19. Evan J Rodgers

    Sylvano Sousa was breifly a champion in Canada-I have to search long and hard to find the exact info.He was strong and had a rugged,handsome look.
    Bill Berger was a big star in The Three Rivers Wrestling Association, in West
    Virginia.He was once in a chain match against Lord Zoltan in 1977.Not much
    information about Berger or Three Rivers Wrestling Association is avalable now.I once bought an obscure Wrestling Revue magazine in the early 80’s-
    even then,the ratings were outdated and they had articles written years before,I had never seen such a weird magazine, but it was a treasure,juxtaposing time and space in the wrestling world.There was an article there called”Three Rivers Report” that mentioned Bill Berger as a successful fan favorite.It blew my young mind because I had only seen Berger
    on WWF television as a TOTAL JOBBER WHO MOUNTED ALMOST ZERO offense.I saw him get killed by Hulk Hogan back when Hogan was a villian, around 1980.Anyway,thanks to Wrestling Revue I became a big fan of Bill Berger, no matter that he lost alot on TV. It has been reorted that he died of
    a heart attack in 2002- but little else is known.If anyone has any further anything about Bill Berger please let it be known,post or something.So much
    great talent of yesteryear has been forgotten and WE are the ones to revisit and revive wrestling history.Thank you all!As you can see, I’m a bit of a maniac! LOVE, Evan J Rodgers

    • Jim

      Bill Berger was my brother. Actual name Bill Eichenberger. He died of complications from a stroke in 2001 at age 54, if I remember right. I don’t remember a lot from his wrestling years, because I was 12 years younger than him. I remember some of his wrestler friends, Luis Martinez, Cowboy Bob Brothers, the Valiant brothers, Dominic Denucci, Otto Von Marks, Gorilla Monsoon.

  20. Scott Carlson

    Jeff Rhodes all thru the 70s the tall lanky blonde wrestler went up against all the main bad guys….and took tremendous beatings week after week..Finally winning his first match on tv vs The Patriot…”What do you know, Jeff Rhodes finally wins one” was Vinces call…..
    Honerable mention to Manuel Soto and El Olympico….

    • J.Cee

      Remember when Manual Soto teamed with Pete Sanchez and gave the bad guys a run for their money, at least on the TV tapings. And I’ll always remember ‘the master of the flying dropkick’ El Olympico. Remember reading in the wrestling magazines of the day when he had to wear a mask with the just the face area exposed when he wrestled in Madison Square Garden because of an archaic rule that prohibited masked wrestlers from appearing at the particular venue. They finally relaxed the rule when Mil Mascaras came along.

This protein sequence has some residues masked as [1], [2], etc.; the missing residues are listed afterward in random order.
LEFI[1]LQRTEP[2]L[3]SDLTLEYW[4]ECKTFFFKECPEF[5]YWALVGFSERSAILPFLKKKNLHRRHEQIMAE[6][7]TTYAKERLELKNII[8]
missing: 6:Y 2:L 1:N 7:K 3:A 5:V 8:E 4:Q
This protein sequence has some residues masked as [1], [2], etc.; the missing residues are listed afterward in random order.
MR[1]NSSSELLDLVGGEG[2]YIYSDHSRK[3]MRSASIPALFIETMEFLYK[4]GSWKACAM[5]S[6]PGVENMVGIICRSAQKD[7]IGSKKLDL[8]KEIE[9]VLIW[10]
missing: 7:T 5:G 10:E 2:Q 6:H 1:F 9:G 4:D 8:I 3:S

• bostongardenbalcony

        That was one strange rule at MSG about no masks. Sometimes I think people back in the day forgot this wasn’t real. I think MSG also enforced an 11 o’clock curfew during cards, so that if wrestlers were in the ring at 11 p.m., the bell rang to end the match.

  21. george

    Jeff craney was the jobber’s jobber. I’ll always remember him as th 1st victim of Blackjack Mulligan’s clawhold, wher the big red “X” got placed over the T.V. Screen

    • bostongardenbalcony

      McGraw is an interesting choice, because he did mostly lose on TV, but he was involved in angles at times, too. I remember Killer Khan knee dropping McGraw’s neck multiple times during a match, which I think to led to an injury angle.

  22. J. Cee

    …and don’t forget Silvano Sousa, a prelim supposedly from Providence. Unique about this wrestler was that dispite his status, whenever he did live in-house shows at the Providence Civic Center, or at the Bank Street Armory in Fall River, he was cheered like a good guy from a small contingent of Portuguese fans who attended the show. Not a good technical wrestler whatsoever, he just ate up 10 to 15 minutes of what was usually the 1st match of the card, much to the chagrin of the same contingent who cheered him for his ethnicity.